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Office desk with a laptop and notebook for tracking an investor's budget.

Budgeting 101 for Investors

Written by The Inspired Investor Team | Published on January 6, 2021

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If your spending and saving habits have become somewhat unrecognizable lately, you're not alone. How can you make sure you're as well situated as possible? Start with a budget, says Stuart Gray, Director of RBC's Financial Planning Centre of Expertise. It may seem obvious, but people don't often recognize what they are spending on a regular basis, he says. "A budget simply helps to ensure you have enough money coming in to offset the money you are spending," says Gray. "It helps you focus your spending and understand how much you have left over to save or pay down your debt."

Some people find the idea of a budget intimidating. But, says Gray, everyone should understand their flow of income and expenditures — no matter how big or small it is. Budgeting can be quite straightforward and less painful than we might think.

Here are some key things to keep in mind:

Making a budget starts with establishing our financial position — what we owe, what we own, how much is coming in and how much is going out. Just like running a small business, these are the pillars of our personal financial affairs. The budget determines how we will allocate our capital toward spending, saving and investing.

A benefit to having a budget is the ability to make longer-term strategic decisions, not just dealing with the day-to-day. For example, surplus savings could be earmarked for paying down debt, investing, building an emergency fund and/or making a charitable donation.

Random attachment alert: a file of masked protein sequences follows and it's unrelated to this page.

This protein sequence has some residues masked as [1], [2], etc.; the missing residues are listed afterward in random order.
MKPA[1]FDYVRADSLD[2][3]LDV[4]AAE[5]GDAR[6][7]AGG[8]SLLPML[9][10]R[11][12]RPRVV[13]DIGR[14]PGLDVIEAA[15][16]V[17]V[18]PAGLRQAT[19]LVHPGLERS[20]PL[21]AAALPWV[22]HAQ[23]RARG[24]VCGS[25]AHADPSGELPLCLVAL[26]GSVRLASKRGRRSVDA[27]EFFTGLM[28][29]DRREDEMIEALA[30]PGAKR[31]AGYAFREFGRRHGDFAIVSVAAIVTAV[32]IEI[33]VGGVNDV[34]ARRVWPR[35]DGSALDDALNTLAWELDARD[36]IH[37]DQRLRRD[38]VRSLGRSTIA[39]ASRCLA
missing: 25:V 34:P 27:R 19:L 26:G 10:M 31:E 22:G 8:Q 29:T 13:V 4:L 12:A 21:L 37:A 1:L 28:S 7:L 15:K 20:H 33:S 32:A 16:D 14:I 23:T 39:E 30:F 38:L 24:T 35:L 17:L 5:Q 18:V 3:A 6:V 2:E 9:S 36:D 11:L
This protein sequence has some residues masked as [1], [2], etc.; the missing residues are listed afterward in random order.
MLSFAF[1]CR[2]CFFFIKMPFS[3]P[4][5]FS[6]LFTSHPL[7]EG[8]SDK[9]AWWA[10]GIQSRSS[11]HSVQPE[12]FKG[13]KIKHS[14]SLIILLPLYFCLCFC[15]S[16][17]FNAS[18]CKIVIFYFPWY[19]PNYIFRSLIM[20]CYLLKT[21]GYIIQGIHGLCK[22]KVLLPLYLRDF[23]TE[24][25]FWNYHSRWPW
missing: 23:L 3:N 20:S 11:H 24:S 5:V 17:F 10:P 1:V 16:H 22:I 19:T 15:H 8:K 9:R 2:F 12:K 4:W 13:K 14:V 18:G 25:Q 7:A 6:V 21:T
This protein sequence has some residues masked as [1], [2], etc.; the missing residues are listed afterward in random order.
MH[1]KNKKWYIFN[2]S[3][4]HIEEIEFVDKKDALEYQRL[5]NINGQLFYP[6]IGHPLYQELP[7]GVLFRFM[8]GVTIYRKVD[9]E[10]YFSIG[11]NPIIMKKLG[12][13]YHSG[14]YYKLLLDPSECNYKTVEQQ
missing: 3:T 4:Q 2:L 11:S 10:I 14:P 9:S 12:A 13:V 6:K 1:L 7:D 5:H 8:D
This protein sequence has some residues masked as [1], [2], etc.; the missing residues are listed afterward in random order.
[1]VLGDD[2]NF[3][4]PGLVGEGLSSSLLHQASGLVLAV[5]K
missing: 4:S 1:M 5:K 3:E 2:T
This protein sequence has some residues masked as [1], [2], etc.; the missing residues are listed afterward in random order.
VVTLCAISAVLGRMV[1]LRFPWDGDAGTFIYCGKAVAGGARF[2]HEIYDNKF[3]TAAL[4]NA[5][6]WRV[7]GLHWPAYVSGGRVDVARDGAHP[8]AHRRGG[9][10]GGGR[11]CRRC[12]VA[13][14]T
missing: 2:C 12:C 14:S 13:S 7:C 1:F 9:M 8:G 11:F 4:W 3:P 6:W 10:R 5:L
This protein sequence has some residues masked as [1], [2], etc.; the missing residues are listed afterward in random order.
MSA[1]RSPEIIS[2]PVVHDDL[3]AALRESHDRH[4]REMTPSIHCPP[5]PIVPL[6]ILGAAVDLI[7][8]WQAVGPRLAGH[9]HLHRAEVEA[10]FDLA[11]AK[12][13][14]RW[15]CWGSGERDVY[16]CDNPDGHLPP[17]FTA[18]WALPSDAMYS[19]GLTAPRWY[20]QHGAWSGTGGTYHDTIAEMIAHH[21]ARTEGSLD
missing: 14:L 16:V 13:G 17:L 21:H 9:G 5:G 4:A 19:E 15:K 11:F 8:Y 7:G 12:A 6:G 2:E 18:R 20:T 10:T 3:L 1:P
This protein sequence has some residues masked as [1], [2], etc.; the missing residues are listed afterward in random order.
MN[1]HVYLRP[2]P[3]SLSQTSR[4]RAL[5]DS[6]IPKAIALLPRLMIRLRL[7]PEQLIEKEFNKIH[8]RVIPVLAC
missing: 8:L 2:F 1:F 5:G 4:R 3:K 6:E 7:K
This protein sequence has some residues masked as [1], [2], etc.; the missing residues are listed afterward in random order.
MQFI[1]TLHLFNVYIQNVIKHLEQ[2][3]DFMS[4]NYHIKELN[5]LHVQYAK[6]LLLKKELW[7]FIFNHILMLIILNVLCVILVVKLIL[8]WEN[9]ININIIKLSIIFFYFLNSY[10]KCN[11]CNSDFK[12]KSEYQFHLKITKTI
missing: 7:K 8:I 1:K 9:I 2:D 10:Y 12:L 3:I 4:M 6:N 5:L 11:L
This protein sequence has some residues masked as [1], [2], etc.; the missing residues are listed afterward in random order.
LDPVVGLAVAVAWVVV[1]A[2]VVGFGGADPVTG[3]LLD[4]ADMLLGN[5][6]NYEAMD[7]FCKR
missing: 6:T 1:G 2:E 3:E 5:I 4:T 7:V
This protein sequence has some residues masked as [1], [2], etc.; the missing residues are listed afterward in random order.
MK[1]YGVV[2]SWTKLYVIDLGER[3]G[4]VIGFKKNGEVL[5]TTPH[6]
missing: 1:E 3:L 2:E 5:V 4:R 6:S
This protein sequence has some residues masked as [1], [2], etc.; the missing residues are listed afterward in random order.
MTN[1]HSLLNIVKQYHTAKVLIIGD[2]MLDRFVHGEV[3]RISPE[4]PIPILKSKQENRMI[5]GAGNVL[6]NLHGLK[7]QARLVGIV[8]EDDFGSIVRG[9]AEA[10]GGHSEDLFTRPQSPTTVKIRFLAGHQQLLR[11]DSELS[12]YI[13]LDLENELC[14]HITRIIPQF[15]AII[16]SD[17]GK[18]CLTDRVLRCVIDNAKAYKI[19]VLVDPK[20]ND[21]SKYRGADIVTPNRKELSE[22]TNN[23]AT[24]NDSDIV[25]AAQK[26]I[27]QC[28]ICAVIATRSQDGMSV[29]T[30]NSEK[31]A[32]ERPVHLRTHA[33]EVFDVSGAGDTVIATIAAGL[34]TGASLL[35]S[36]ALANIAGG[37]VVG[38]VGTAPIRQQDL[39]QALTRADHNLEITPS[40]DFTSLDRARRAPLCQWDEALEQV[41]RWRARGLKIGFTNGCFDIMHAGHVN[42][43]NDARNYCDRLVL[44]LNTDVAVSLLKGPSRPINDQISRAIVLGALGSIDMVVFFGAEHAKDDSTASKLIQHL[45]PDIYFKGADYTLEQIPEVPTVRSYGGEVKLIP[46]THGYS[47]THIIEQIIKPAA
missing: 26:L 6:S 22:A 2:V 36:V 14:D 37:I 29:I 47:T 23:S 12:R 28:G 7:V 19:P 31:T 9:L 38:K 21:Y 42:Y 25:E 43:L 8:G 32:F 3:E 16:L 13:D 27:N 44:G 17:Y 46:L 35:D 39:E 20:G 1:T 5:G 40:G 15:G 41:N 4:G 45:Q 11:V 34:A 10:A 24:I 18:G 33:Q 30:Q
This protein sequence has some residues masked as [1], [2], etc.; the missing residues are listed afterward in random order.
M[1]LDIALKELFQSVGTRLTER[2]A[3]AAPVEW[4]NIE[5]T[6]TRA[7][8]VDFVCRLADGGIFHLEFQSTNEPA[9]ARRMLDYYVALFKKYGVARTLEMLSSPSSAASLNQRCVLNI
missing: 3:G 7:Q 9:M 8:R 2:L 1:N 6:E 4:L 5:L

A screenshot of a budgeting tool that includes monthly income fields for salary and other income and monthly expense fields for housing costs, utilities, home services, insurance, child care, loans, savings, and other fixed expenses.
A screenshot of the RBC Easy Budgeting Tool.

To use this interactive calculator, visit and look under Tools and Calculators.

Make it count: Motivate yourself by tying efforts to a greater goal or purpose, like a dream vacation.

According to Gray, one of the most common obstacles to creating a budget and sticking with it is understanding where the money goes. He recommends keeping track of one month's or one pay period's outflows. Then, he recommends, set an appropriate spend for each category such as mortgage/rent, groceries, car payments, investments, etc.

Make it fun: As you start to see where your money is going, you can get creative without sacrificing too much. Find ways to get the same — or more — through strategic spending. For example, buying soda or juice from the grocery store in bulk costs a fraction of ordering individual drinks with Friday night takeout.

Understanding your income and spending is key to knowing how much to save and invest. "You can only invest what you don't spend," says Gray. "Otherwise, you may find yourself having to redeem funds that you've saved/invested." If you are forced to sell assets during a period when the value of your investments has fallen, it will of course lock in those losses.

There are also many apps to simplify personal cash flow management. Paper and pencil work fine, or you may wish to try an app that integrates with your bank accounts to help you regularly monitor your financial situation. But, cautions Gray, you may not need to account for every dollar. "Give yourself some room to spend/save," he says.

Make it flexible: Instead of setting exact numbers to spending and saving categories, decide on a range for each. You never know when an unexpected cost — like car trouble or a vet bill — will crop up, and you don't want something like that to demotivate you.

Like everything else in life, budgets are dynamic. A saving and investing budget that is too ambitious may need to be scaled back if you find you cannot stick with it on a regular basis. Whenever there is a significant change in income or regular expenses such as a promotion, work sabbatical or a layoff, it's a good time to reevaluate the budget, says Gray.

This article was last updated in September 2022.

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© Royal Bank of Canada 2022.

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